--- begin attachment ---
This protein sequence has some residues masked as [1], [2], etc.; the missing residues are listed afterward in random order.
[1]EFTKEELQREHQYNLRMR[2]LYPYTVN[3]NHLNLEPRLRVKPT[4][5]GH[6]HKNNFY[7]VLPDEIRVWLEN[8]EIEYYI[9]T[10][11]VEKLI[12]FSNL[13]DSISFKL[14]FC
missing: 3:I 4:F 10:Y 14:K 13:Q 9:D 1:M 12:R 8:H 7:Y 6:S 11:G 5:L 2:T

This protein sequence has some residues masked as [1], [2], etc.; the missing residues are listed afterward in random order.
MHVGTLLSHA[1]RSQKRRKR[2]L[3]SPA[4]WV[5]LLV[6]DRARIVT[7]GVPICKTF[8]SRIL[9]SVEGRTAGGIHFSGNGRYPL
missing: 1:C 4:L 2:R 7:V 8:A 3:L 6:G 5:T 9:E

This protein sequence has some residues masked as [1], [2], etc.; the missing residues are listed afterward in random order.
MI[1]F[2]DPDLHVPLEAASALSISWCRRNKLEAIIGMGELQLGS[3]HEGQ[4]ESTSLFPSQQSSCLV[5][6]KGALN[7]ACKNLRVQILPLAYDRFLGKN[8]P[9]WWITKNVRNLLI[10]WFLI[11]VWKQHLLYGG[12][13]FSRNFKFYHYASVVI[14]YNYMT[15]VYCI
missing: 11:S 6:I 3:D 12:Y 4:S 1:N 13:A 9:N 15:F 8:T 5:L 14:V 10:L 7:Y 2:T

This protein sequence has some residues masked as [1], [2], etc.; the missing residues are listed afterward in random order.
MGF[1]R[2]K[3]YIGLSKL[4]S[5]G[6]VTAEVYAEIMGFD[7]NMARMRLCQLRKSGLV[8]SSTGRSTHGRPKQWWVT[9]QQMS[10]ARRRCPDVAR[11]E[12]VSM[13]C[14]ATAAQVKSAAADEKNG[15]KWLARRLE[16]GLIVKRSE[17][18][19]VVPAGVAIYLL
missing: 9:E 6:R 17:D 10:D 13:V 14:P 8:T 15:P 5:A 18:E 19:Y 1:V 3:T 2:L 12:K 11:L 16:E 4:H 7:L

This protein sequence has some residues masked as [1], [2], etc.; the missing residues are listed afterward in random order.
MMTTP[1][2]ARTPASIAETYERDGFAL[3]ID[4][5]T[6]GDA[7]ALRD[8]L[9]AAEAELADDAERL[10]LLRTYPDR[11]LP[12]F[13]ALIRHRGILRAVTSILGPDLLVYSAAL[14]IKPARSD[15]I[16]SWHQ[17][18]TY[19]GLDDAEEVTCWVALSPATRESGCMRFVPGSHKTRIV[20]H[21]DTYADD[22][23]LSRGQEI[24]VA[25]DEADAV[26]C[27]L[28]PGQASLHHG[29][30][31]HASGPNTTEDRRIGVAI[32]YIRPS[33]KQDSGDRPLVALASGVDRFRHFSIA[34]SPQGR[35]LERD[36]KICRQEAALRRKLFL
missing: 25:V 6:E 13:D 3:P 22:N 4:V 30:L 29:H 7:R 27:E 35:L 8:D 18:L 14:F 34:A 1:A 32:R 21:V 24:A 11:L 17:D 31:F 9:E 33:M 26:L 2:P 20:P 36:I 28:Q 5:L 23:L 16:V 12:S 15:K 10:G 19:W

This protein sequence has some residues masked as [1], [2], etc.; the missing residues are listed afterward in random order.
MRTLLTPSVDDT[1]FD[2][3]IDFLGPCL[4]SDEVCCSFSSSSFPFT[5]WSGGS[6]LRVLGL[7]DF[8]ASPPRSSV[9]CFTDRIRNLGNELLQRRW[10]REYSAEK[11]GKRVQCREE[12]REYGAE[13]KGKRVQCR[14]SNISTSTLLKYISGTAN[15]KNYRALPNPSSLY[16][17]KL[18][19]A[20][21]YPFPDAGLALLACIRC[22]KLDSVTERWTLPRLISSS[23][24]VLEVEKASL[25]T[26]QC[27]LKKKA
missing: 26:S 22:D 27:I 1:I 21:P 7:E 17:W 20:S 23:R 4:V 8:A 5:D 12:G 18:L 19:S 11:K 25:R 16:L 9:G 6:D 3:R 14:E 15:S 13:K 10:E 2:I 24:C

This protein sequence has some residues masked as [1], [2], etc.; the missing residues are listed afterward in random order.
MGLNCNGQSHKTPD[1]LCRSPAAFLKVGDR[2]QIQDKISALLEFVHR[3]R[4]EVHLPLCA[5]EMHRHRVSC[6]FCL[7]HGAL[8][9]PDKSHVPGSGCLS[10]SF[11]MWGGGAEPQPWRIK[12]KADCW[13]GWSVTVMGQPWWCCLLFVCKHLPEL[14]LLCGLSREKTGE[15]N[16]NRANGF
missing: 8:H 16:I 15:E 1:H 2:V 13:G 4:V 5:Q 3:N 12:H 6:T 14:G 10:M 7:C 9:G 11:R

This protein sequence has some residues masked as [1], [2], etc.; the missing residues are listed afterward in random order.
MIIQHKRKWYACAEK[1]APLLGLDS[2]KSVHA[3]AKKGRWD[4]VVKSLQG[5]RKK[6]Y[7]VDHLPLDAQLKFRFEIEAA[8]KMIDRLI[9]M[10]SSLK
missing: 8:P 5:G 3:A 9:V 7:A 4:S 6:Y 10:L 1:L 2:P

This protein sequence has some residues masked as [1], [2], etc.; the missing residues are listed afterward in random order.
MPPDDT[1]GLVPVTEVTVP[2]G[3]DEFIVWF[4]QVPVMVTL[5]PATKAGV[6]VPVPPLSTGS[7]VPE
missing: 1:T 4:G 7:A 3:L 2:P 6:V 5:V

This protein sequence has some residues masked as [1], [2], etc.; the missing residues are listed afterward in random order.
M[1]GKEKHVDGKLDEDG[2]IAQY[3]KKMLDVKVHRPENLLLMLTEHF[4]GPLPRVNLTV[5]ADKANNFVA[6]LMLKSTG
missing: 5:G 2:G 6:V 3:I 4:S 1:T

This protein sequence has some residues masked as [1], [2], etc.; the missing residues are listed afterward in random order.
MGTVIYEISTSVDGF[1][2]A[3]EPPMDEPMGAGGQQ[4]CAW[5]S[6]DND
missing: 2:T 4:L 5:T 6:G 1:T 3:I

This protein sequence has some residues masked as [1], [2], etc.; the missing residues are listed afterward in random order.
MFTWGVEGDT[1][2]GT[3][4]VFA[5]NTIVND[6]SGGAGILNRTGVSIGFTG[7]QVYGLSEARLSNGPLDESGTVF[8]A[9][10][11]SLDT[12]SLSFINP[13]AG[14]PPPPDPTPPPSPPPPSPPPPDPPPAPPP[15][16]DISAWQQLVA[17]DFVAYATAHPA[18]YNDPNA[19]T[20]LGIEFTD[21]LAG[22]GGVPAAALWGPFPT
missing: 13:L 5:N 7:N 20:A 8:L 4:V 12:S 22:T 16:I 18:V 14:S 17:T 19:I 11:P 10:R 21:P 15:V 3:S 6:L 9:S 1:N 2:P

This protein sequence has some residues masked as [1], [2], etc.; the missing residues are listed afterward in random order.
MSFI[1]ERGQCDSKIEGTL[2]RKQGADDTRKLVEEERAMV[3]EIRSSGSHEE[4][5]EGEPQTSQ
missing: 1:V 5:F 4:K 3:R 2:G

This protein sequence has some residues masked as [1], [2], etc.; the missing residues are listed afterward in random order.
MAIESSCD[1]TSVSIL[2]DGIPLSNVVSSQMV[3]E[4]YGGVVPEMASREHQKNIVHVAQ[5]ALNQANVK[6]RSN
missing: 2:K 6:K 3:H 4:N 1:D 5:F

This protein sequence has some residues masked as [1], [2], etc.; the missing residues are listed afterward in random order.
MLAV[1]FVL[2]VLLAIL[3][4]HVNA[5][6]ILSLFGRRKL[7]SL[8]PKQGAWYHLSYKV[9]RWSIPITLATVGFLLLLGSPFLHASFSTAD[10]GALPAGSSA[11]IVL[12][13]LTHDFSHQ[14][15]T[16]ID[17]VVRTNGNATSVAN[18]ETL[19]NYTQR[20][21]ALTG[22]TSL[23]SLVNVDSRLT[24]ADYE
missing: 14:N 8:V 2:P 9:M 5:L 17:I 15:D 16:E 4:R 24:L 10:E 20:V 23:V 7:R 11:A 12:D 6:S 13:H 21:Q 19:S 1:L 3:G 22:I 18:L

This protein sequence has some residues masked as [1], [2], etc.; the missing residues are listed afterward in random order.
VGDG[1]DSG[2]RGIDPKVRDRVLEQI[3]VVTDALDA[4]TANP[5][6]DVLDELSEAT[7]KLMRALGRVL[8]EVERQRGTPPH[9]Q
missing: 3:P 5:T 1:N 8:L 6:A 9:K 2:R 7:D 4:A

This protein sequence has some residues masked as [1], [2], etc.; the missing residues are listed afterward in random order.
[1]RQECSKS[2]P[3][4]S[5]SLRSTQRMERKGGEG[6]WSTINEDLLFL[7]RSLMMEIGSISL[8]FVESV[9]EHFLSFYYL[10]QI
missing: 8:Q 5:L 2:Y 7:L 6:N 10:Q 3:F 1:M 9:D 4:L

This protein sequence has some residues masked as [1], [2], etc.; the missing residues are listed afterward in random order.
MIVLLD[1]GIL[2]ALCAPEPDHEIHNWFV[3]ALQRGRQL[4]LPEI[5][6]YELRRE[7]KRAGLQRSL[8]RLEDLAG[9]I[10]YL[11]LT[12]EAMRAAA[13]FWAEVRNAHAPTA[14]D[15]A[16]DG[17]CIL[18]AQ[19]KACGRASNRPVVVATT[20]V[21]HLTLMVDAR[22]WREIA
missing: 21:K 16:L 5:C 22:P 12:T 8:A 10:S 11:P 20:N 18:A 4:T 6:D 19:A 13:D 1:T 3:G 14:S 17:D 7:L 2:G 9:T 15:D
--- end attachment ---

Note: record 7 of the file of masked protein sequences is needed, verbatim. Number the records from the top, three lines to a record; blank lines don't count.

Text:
This protein sequence has some residues masked as [1], [2], etc.; the missing residues are listed afterward in random order.
MGLNCNGQSHKTPD[1]LCRSPAAFLKVGDR[2]QIQDKISALLEFVHR[3]R[4]EVHLPLCA[5]EMHRHRVSC[6]FCL[7]HGAL[8][9]PDKSHVPGSGCLS[10]SF[11]MWGGGAEPQPWRIK[12]KADCW[13]GWSVTVMGQPWWCCLLFVCKHLPEL[14]LLCGLSREKTGE[15]N[16]NRANGF
missing: 8:H 16:I 15:E 1:H 2:V 13:G 4:V 5:Q 3:N 12:H 6:T 14:G 10:M 7:C 9:G 11:R